Sometimes you come across stories that make you shout not just “Say what?”, but “Say F****** What?”
And this morning I found just such a story in one of the usual places that cause you to scream in angry disbelief at your computer screen or at the newspaper: the front page of the Albuquerque Journal.
The booster sheet, as I now call it, ran a gush piece today about how Sunset Magazine has ranked Albuquerque as one of the 20 best places to live in the West. The piece was so awfully and painfully gushy that I had to pour boiling water over my head and sulfuric acid on my arms in order to distract myself from the pain the story caused.
The Journal, as usual, basically repeated the slop the people at Sunset said about why they named Albuquerque one of top best 20 places to live in the West. If the so-called newspaper had done even a little critical analysis of Sunset's ranking, they would have seen through the BS. These lists that organizations now produce every other day have to be questioned because they often are BS.
The rankings and lists have to be questioned because they're often so goofy, off-target, riddled with glaring omissions and so out of touch with what normal people think and like that you wonder if the people who compile them have ever been to the places they write about, or if they have ever met people who actually work for a living. The answer has to be a big fat “no.”
A list last year from WalletHub was a perfect example of the list makers being stunningly out of touch with reality. WalletHub ranked Phoenix as one of the top summer vacation spots in the Untied States. That's right, 120-degree Phoenix in the summer is pure joy and perfect comfort.
Sunset's ranking of Albuquerque and the stuff it said about the city clearly show that the magazine's so-called editors have never been here, no nothing about the city and that they have no idea about what normal people want and need.
Here's what the magazine said about the city:
Albuquerque, NM: An Enchanting Downtown Revival
ABQ, as it’s often called, doesn’t like to brag, so you might only know it as the high-desert setting of Breaking Bad. But get it talking, and soon it’ll come out that Bill Gates and Paul Allen founded Microsoft here in 1975, and that the U.S. Department of Energy’s Sandia National Laboratories calls it home. And later in 2018, in Los Lunas, Facebook is set to open a huge data center that will bring with it more jobs.
With all that tech comes some tasty accouterments that are helping reinvigorate Central Avenue’s downtown core, once a shabby stretch of boarded-up warehouses and tagged railroad cars. Add to that the city’s investment in new public transportation lines and jeuging up of Civic Plaza, and the 12-block corridor of today has become a place where locals gather all days of the week. Coffee roasters, restaurants, and food trucks are launching to keep up, many of them focused on local, organic produce, especially New Mexico’s beloved green chile. Yet beneath these changes lies Albuquerque’s south-of-the-border roots: the historic Old Town, the Rio Grande, the majority Hispanic population’s rich culture, and the fact that 23 percent of residents are bilingual. Considering the strong public-art program, miles of hiking trails, and 310 annual days of sunshine, it’s no wonder the locals don’t boast. They’re too busy living.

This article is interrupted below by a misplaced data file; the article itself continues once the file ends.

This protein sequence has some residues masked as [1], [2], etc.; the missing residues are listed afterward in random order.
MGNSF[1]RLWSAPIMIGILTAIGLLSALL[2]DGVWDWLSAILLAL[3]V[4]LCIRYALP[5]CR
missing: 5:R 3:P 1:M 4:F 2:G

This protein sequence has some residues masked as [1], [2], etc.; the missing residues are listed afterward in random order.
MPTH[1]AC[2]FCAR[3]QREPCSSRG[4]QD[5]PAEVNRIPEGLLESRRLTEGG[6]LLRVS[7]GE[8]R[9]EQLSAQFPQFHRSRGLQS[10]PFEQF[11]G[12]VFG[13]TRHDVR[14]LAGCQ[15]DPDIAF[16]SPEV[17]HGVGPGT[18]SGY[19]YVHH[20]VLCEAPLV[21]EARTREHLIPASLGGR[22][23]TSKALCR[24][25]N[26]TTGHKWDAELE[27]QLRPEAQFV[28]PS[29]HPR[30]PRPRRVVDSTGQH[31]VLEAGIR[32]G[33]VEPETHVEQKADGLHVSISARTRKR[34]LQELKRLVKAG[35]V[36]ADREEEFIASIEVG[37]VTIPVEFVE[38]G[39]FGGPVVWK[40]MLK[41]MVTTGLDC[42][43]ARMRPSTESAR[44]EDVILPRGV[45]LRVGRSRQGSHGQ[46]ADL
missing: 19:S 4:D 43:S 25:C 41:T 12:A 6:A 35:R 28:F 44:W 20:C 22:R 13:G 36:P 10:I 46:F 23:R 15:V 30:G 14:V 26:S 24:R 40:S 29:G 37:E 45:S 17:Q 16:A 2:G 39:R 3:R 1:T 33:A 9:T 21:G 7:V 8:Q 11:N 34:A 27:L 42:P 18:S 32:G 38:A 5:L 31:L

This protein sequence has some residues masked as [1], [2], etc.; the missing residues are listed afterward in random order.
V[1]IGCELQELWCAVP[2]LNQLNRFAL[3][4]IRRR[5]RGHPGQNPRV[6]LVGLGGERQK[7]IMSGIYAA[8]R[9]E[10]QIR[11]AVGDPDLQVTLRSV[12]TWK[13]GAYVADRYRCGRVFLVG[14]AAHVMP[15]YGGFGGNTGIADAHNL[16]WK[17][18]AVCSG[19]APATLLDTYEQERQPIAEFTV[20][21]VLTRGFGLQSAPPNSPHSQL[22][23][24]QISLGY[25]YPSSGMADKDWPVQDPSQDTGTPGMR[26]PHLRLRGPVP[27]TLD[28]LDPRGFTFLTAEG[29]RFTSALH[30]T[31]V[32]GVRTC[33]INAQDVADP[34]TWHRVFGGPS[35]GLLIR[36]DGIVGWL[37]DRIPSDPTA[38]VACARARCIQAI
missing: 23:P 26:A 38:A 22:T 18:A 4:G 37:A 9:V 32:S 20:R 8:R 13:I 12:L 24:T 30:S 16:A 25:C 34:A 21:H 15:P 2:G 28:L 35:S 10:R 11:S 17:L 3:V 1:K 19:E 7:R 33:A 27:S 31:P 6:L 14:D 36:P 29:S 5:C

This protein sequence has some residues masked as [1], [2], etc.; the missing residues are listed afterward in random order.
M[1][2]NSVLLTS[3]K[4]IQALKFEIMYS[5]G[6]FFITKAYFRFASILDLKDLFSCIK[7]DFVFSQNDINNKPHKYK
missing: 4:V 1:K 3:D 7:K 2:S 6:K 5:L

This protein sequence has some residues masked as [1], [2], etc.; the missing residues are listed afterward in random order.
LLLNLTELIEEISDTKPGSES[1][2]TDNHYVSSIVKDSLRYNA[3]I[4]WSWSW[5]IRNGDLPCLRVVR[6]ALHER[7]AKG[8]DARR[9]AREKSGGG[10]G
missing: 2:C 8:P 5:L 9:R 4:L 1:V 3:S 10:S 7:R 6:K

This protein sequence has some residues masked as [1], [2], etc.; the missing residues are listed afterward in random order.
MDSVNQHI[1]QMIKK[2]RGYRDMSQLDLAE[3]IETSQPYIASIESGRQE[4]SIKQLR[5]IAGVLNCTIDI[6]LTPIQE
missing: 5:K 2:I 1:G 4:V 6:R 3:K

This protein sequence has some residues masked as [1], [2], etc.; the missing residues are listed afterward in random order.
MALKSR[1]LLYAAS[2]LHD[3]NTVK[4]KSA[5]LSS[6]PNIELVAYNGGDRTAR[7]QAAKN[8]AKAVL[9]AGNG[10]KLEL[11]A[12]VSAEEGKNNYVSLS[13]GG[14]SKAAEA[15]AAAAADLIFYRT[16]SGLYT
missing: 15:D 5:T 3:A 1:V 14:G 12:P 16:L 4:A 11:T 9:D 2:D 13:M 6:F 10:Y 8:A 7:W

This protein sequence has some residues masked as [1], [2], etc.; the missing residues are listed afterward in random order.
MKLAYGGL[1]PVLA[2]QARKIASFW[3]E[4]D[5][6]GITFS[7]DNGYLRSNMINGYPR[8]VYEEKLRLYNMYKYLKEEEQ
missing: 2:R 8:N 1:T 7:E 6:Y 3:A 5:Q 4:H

So let's look at this idiotic gush piece with a mildly critical eye. Here's what Sunset said about Central Avenue:
“With all that tech comes some tasty accouterments that are helping reinvigorate Central Avenue’s downtown core, once a shabby stretch of boarded-up warehouses and tagged railroad cars.”
Have any of you ever seen any boarded up railroad cars along Central in the Downtown area? The answer is no.
How about boarded up warehouses? Again, no.
There are lots of dumpy, empty and tiny retail store fronts along Central, but I don't recall seeing any boarded up warehouses.
And how about Sunset's nonsense about the city investing in new public transportation lines?
They must mean the near-universally hated Albuquerque Rapid Transit Project for which the city still doesn't have a federal grant. Right now, the city is $69 million to $75 million in the hole for ART.
Sunset made no mention that public transportation ridership in Albuquerque has fallen by 25 percent in the past five years. Ah, who cares about facts?
How about the “jeuging up of Civic Plaza, and the 12-block corridor of today has become a place where locals gather all days of the week.”
The guy who used to be mayor plunked $4 million to refurbish the fountain in Civic Plaza and it still leaks! About the only people on Civic Plaza are city employees. The plaza remains a sun-baked place with very little shade. And if Sunset's editors come here this summer, they'll be able to chat with all the homeless people who pitch tents on the plaza's few grassy places.
Sunset's editors obviously didn't read this past summer about how one of Albuquerque's rare business success stories, the home-grown Lavu, threatened to leave the state because of the rampant and unacceptable crime crime problem near its headquarters on Central in Downtown.
And most people I know could give two shits about coffee roasters; they want good paying jobs and safe neighborhoods.
There are some other glaring omissions in the Sunset piece.
Albuquerque is now the auto theft capital of the nation; the city's police department has been chronically understaffed for years; in the past several years, the city has seen an epic increase in crime; last year we had the most murders ever; the public school system has a horrible high school graduation rate; and the city's economy is one of the worst in the nation.
Maybe the people at Sunset can't read.
Look, I don't dislike Albuquerque, but I'm at least honest about it's problems. And idiotic gush pieces about it are just plain sickening and offensive.